When your flight is affected by disruption, your airline must take care of you and get you to your destination. Once the disruption has been resolved, you might also be able to claim costs or compensation. This page explains how to do so.
The information on this page only applies to flights covered by EU law. These must be either:
Under this law, EU airports also include those in Iceland, Liechtenstein, Norway and Switzerland.
See the full country list
If your flight is covered by EU law, there are two main situations in which you are legally entitled to payment from your airline:
To determine whether you are eligible for either type of payment, you should review your rights carefully.
Learn about your rights when flights are disrupted
In particular, the law is specific about compensation. If the disruption was caused by extraordinary circumstances, then you will not be entitled to compensation, as long as the airline took reasonable measures to avoid the disruption.
Learn more about extraordinary circumstances
To avoid wasting your time, make sure you understand your rights before you contact your airline.
If you believe you have a case, you should
contact your airline directly.
Many airlines will have a claims procedure for you to follow. Often, a standard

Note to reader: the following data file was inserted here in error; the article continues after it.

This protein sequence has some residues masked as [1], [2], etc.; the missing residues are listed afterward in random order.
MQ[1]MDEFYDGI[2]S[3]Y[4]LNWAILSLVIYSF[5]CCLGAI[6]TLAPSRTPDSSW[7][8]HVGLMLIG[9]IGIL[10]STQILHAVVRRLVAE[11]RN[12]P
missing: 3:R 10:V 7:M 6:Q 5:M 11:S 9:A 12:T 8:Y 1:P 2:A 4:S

claim form is available. If so, using it will ensure you provide all the
information the airline needs to process your claim.
Be aware not all airlines will deal with your complaint if you use
services such as Resolver or Claims Management Companies. Some airlines have a clause in their T&Cs stating that when lodging a complaint, passengers must submit their claims directly to the airline, allowing the airline to respond directly to them before engaging third parties to claim on their behalf. A recent Court of Appeal ruling, Bott & Co vs Ryanair, sets a precedent on how Ryanair will handle future claims, hence it is advisable you check the T&Cs of your carrier prior to making your claim.
You can usually find the best way to put in a claim by calling the airline or checking its website.
If no standard procedure is available, it may be best to make initial contact by email, so you have a record of the communication. You can also send a letter – always keep a copy, if you decide to do this.
Your airline will probably need detailed information to process your claim.
Find out how to write a good claim
It can take some time for the airline to process your claim. If the disruption was severe, the airline’s claims team might be busy.
However, in time you should receive a response. If the airline believes your claim is valid then they will probably include a cheque. If they decline your claim then they should explain why. If you are unhappy with the decision,
you have some options.
Read all @UK_CAA
UK Civil Aviation Authority update on Thomas Cook refunds programme
5 December, 2019
UK Civil Aviation Authority looks to widen scope for assistance dogs on flights
29 October, 2019
ATOL announces completion of renewals process following deadline extension
28 October, 2019
Read all News
Why aviation helps give the UN’s International Day of Persons with Disabilities a true global dimension
3 December, 2018
Planning your next holiday abroad?
10 April, 2018
Passengers with hidden disabilities
8 December, 2016
Read All Blogs